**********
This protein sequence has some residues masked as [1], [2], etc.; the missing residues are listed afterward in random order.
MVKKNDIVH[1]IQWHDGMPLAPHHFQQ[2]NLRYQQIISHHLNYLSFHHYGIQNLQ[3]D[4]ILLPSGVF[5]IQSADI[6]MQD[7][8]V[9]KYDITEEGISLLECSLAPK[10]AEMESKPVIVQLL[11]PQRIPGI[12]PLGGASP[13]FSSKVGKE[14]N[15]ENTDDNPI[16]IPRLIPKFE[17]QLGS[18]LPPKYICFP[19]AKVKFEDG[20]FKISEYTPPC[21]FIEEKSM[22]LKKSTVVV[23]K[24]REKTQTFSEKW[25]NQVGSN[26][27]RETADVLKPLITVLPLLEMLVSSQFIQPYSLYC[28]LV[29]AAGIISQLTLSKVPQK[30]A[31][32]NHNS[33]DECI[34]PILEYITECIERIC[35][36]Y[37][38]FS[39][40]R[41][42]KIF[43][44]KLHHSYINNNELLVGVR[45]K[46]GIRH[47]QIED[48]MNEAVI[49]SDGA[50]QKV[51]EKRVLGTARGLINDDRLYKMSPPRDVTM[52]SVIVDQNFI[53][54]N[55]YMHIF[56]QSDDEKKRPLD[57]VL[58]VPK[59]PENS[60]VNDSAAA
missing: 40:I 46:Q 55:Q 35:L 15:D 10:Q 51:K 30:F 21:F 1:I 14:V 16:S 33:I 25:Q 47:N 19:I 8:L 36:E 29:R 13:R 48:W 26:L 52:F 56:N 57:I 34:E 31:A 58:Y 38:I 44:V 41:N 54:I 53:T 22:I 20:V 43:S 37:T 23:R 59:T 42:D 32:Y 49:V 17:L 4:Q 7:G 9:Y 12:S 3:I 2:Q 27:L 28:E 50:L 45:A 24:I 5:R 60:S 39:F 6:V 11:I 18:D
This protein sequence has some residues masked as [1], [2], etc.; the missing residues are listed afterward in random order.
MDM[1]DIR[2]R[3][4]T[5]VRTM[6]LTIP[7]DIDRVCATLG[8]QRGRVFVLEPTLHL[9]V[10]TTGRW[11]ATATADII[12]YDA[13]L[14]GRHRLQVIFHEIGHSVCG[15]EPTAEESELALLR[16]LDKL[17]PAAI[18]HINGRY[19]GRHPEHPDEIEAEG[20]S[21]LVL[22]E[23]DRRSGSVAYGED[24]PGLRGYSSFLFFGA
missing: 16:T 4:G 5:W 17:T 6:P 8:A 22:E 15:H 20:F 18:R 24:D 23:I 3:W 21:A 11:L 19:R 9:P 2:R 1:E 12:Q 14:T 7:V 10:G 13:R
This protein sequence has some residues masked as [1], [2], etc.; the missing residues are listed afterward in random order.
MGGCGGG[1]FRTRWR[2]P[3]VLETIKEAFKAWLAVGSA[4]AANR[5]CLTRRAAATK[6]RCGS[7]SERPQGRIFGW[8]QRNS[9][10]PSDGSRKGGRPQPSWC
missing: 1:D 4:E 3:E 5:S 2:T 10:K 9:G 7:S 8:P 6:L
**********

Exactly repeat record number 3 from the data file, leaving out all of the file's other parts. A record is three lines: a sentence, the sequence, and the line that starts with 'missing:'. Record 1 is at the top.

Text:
This protein sequence has some residues masked as [1], [2], etc.; the missing residues are listed afterward in random order.
MGGCGGG[1]FRTRWR[2]P[3]VLETIKEAFKAWLAVGSA[4]AANR[5]CLTRRAAATK[6]RCGS[7]SERPQGRIFGW[8]QRNS[9][10]PSDGSRKGGRPQPSWC
missing: 1:D 4:E 3:E 5:S 2:T 10:K 9:G 7:S 8:P 6:L